|Translator||Velma Swanston Howard|
Published in English
Charlotte Löwensköld is a 1925 novel by the Swedish writer Selma Lagerlöf. It is the second installment in Lagerlöf's Ring trilogy, or The Ring of the Löwenskölds. Thus it follows The Löwensköld Ring and is followed by Anna Svärd .
Selma Ottilia Lovisa Lagerlöf was a Swedish author and teacher. She published her first novel, Gösta Berling's Saga, at the age of 33. She was the first female writer to win the Nobel Prize in Literature, which she was awarded in 1909. Additionally, she was the first female to be granted a membership in The Swedish Academy in 1914.
The Löwensköld Ring is a 1925 novel by the Swedish writer Selma Lagerlöf. It was first translated into English by Francesca Martin as The General's Ring, and thus published by Doubleday, Doran in 1928. It is the first installment in Lagerlöf's Ring trilogy, which Doubleday, Doran named The Ring of the Löwenskölds in a 1931 publication. Thus it was followed by Charlotte Löwensköld and Anna Svärd.
Anna Svärd is a 1928 novel by the Swedish writer Selma Lagerlöf. It is the last installment in Lagerlöf's Ring trilogy, where it follows The Löwensköld Ring and Charlotte Löwensköld.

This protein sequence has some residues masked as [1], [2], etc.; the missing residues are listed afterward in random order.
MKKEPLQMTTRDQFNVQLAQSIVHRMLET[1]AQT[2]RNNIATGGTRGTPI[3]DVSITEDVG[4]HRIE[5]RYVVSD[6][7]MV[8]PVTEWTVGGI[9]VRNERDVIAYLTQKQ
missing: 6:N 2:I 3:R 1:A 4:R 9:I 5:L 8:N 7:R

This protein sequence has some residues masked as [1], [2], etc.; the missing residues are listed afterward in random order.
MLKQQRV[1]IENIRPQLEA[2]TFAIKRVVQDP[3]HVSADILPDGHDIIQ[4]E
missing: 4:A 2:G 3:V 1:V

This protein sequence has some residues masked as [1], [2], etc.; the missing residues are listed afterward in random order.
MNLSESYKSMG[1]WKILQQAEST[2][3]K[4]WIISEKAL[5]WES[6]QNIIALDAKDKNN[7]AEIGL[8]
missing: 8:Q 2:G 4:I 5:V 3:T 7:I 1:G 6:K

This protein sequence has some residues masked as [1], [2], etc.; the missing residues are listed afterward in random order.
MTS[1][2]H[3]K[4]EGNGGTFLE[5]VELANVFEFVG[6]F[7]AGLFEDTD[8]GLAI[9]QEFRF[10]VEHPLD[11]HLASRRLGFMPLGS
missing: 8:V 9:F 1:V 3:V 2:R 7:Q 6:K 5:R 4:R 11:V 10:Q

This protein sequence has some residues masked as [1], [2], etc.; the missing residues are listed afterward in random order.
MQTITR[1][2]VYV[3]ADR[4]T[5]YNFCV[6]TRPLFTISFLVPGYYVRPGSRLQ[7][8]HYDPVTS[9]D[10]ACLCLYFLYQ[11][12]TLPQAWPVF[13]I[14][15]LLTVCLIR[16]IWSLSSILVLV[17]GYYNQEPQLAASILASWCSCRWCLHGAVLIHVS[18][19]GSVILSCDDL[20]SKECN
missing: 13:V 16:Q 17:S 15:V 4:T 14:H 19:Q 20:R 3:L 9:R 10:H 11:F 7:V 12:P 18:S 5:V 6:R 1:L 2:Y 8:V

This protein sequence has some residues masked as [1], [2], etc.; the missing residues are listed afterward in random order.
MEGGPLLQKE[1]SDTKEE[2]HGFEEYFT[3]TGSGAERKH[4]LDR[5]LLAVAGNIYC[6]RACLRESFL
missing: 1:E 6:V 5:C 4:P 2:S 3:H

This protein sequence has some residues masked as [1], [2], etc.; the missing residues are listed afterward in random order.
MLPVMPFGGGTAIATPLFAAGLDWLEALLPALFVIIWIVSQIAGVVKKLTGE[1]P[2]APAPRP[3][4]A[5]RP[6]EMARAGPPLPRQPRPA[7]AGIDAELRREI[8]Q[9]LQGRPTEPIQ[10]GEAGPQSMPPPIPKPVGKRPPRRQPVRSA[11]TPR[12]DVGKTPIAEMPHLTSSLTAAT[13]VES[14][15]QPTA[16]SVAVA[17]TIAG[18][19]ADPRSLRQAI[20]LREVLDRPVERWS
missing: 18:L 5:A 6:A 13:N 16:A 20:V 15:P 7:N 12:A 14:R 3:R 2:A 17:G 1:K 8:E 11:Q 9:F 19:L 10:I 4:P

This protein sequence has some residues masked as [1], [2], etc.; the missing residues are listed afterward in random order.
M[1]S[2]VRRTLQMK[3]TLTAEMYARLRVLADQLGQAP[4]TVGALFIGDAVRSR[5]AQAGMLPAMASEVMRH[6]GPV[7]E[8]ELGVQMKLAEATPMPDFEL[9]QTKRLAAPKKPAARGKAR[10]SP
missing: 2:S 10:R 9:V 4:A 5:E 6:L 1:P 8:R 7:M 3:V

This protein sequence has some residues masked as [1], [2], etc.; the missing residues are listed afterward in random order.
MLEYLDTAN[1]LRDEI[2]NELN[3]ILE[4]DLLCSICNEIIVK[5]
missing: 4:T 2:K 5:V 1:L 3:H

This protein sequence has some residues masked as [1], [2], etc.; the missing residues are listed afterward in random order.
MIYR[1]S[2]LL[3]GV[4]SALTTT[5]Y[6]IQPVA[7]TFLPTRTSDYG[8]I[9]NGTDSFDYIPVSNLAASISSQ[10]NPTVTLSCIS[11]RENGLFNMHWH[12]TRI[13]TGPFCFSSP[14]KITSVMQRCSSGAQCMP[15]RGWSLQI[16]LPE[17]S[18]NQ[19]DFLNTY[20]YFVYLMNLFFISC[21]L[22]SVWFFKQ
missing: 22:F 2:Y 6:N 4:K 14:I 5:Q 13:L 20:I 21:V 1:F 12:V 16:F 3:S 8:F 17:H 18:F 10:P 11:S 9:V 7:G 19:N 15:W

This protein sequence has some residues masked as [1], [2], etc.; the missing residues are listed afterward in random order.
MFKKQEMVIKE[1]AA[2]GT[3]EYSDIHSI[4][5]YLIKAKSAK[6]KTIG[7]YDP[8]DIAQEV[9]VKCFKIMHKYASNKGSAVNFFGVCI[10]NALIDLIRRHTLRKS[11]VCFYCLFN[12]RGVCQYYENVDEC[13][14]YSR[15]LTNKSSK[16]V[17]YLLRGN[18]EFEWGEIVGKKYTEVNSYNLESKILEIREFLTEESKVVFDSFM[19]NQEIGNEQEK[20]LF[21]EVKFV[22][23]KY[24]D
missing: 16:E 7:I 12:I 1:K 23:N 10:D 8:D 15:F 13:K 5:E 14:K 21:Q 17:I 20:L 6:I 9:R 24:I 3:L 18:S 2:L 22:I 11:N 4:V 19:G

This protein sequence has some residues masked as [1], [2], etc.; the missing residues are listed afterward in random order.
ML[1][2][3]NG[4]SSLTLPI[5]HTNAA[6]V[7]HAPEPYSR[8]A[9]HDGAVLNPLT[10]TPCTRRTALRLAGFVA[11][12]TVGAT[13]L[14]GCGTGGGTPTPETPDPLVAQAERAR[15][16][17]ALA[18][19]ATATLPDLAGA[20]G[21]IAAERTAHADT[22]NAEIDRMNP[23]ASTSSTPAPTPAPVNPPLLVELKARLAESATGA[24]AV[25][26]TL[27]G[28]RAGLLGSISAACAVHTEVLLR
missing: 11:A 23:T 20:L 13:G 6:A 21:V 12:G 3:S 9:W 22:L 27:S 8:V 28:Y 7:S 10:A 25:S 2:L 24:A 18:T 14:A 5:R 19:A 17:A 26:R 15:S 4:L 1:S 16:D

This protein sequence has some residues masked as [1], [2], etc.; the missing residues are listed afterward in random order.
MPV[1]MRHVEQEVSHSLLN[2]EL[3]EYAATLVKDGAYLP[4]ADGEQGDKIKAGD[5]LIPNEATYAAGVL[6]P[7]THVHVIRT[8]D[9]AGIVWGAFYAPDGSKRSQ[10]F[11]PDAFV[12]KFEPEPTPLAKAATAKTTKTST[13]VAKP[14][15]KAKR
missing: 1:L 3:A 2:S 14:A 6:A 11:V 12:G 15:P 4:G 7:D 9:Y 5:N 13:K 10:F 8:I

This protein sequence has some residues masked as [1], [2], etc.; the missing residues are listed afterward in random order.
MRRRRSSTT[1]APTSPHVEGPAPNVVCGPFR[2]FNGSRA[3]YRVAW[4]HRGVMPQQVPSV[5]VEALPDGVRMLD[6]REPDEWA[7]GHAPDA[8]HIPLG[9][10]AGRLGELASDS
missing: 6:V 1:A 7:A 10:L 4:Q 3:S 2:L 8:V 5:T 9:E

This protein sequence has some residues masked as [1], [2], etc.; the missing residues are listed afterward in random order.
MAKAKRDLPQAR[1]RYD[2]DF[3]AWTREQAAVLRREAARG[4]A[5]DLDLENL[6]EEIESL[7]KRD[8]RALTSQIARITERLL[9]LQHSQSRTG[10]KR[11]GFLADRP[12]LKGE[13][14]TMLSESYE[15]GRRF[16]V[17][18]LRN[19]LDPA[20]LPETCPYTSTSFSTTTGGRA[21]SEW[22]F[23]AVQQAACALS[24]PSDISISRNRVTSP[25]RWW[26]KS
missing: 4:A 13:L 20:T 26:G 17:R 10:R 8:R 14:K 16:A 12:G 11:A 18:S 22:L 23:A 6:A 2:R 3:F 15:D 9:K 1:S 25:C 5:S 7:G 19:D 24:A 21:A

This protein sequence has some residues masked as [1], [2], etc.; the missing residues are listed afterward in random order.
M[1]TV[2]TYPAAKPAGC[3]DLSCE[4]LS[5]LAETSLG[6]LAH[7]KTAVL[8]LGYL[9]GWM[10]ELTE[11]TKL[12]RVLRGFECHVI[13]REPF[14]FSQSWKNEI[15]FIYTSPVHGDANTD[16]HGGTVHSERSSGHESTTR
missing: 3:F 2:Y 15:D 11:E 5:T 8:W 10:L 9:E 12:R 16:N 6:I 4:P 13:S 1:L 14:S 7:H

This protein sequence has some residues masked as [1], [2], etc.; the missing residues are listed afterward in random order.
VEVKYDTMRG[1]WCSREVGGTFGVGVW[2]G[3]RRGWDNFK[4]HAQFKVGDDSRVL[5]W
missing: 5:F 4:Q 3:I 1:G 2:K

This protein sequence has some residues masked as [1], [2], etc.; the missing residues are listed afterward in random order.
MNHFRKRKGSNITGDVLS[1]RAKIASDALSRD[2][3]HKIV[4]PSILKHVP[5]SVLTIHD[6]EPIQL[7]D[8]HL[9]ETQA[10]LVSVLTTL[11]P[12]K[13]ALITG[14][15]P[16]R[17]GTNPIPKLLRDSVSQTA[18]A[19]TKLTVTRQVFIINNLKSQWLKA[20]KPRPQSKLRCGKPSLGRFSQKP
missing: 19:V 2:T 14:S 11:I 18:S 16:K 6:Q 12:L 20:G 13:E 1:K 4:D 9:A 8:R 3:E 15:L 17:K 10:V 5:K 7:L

Charlotte Löwensköld was first translated into English by Velma Swanston Howard under the original title, and so published by Doubleday, Doran in 1927—prior to the first English-language edition of The Löwensköld Ring.
The novel has been adapted for the screen as a 1930 film, and as a 1979 film starring Ingrid Janbell, both under the original title.
A film adaptation is the transfer of a work or story, in whole or in part, to a feature film. Although often considered a type of derivative work, film adaptation has been conceptualized recently by academic scholars such as Robert Stam as a dialogic process.